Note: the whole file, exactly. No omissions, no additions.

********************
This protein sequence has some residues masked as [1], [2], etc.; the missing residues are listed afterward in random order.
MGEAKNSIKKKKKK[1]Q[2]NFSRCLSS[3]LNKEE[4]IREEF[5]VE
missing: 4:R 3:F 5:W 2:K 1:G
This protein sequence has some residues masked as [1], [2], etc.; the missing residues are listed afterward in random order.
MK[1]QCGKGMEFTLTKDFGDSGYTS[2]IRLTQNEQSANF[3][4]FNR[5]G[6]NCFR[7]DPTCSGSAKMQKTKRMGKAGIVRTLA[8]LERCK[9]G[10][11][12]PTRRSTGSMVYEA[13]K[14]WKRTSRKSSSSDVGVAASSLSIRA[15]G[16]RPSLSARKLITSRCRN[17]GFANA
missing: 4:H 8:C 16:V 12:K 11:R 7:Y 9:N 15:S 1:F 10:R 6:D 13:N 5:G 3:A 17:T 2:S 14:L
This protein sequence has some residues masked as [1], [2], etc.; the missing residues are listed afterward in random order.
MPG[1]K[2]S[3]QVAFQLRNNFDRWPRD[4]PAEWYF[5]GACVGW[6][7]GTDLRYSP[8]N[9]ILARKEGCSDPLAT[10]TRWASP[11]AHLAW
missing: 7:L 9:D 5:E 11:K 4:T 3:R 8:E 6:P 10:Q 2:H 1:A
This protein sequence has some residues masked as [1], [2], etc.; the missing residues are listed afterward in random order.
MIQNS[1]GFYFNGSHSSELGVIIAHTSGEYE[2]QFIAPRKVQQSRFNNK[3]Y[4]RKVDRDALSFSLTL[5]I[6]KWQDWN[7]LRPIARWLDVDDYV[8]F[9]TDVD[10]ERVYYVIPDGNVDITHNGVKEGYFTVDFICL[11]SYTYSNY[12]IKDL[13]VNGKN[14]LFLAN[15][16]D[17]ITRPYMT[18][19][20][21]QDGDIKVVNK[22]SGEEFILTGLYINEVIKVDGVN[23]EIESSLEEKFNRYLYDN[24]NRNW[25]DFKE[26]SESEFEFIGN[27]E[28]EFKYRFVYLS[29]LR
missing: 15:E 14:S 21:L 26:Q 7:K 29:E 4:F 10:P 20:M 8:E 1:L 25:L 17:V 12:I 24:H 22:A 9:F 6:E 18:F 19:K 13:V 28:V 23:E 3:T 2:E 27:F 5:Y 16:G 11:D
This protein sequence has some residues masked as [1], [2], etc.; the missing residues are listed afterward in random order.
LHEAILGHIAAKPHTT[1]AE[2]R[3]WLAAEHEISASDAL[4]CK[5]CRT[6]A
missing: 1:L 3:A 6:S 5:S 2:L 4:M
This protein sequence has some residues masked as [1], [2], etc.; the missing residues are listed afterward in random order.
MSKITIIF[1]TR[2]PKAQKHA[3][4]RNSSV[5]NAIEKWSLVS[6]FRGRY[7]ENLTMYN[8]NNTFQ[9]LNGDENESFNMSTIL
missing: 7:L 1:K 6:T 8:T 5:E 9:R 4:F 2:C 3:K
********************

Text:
This protein sequence has some residues masked as [1], [2], etc.; the missing residues are listed afterward in random order.
MGEAKNSIKKKKKK[1]Q[2]NFSRCLSS[3]LNKEE[4]IREEF[5]VE
missing: 4:R 3:F 5:W 2:K 1:G
This protein sequence has some residues masked as [1], [2], etc.; the missing residues are listed afterward in random order.
MK[1]QCGKGMEFTLTKDFGDSGYTS[2]IRLTQNEQSANF[3][4]FNR[5]G[6]NCFR[7]DPTCSGSAKMQKTKRMGKAGIVRTLA[8]LERCK[9]G[10][11][12]PTRRSTGSMVYEA[13]K[14]WKRTSRKSSSSDVGVAASSLSIRA[15]G[16]RPSLSARKLITSRCRN[17]GFANA
missing: 4:H 8:C 16:V 12:K 11:R 7:Y 9:N 15:S 1:F 10:R 6:D 13:N 5:G 3:A 17:T 2:S 14:L
This protein sequence has some residues masked as [1], [2], etc.; the missing residues are listed afterward in random order.
MPG[1]K[2]S[3]QVAFQLRNNFDRWPRD[4]PAEWYF[5]GACVGW[6][7]GTDLRYSP[8]N[9]ILARKEGCSDPLAT[10]TRWASP[11]AHLAW
missing: 7:L 9:D 5:E 11:K 4:T 3:R 8:E 6:P 10:Q 2:H 1:A
This protein sequence has some residues masked as [1], [2], etc.; the missing residues are listed afterward in random order.
MIQNS[1]GFYFNGSHSSELGVIIAHTSGEYE[2]QFIAPRKVQQSRFNNK[3]Y[4]RKVDRDALSFSLTL[5]I[6]KWQDWN[7]LRPIARWLDVDDYV[8]F[9]TDVD[10]ERVYYVIPDGNVDITHNGVKEGYFTVDFICL[11]SYTYSNY[12]IKDL[13]VNGKN[14]LFLAN[15][16]D[17]ITRPYMT[18][19][20][21]QDGDIKVVNK[22]SGEEFILTGLYINEVIKVDGVN[23]EIESSLEEKFNRYLYDN[24]NRNW[25]DFKE[26]SESEFEFIGN[27]E[28]EFKYRFVYLS[29]LR
missing: 15:E 14:S 21:L 26:Q 7:K 29:E 4:F 10:P 20:M 8:E 1:L 25:L 17:V 12:I 24:H 22:A 9:F 6:E 18:F 19:K 13:V 28:V 23:E 3:T 2:E 27:F 5:Y 16:G 11:D
This protein sequence has some residues masked as [1], [2], etc.; the missing residues are listed afterward in random order.
LHEAILGHIAAKPHTT[1]AE[2]R[3]WLAAEHEISASDAL[4]CK[5]CRT[6]A
missing: 1:L 3:A 6:S 5:S 2:L 4:M
This protein sequence has some residues masked as [1], [2], etc.; the missing residues are listed afterward in random order.
MSKITIIF[1]TR[2]PKAQKHA[3][4]RNSSV[5]NAIEKWSLVS[6]FRGRY[7]ENLTMYN[8]NNTFQ[9]LNGDENESFNMSTIL
missing: 7:L 1:K 6:T 8:T 5:E 9:R 4:F 2:C 3:K